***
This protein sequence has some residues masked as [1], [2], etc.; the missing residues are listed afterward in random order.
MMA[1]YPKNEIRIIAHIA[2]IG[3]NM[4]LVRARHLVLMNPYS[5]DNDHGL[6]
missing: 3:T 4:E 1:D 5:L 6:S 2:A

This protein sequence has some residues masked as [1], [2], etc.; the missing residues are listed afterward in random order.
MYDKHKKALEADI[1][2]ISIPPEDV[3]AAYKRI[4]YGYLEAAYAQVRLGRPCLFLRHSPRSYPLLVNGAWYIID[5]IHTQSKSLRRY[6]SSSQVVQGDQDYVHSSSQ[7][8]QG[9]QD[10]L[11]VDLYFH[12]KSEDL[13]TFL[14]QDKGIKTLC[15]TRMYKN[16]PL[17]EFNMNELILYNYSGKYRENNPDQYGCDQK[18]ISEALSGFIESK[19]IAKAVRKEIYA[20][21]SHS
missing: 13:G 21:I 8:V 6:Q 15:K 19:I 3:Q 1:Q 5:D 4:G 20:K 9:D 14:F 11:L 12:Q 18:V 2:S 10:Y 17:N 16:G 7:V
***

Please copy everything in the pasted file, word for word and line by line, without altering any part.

This protein sequence has some residues masked as [1], [2], etc.; the missing residues are listed afterward in random order.
MMA[1]YPKNEIRIIAHIA[2]IG[3]NM[4]LVRARHLVLMNPYS[5]DNDHGL[6]
missing: 3:T 4:E 1:D 5:L 6:S 2:A

This protein sequence has some residues masked as [1], [2], etc.; the missing residues are listed afterward in random order.
MYDKHKKALEADI[1][2]ISIPPEDV[3]AAYKRI[4]YGYLEAAYAQVRLGRPCLFLRHSPRSYPLLVNGAWYIID[5]IHTQSKSLRRY[6]SSSQVVQGDQDYVHSSSQ[7][8]QG[9]QD[10]L[11]VDLYFH[12]KSEDL[13]TFL[14]QDKGIKTLC[15]TRMYKN[16]PL[17]EFNMNELILYNYSGKYRENNPDQYGCDQK[18]ISEALSGFIESK[19]IAKAVRKEIYA[20][21]SHS
missing: 13:G 21:I 8:V 6:Q 15:K 19:I 3:Q 1:Q 5:D 4:G 20:K 9:D 14:F 11:L 12:Q 18:V 2:S 10:Y 17:N 16:G 7:V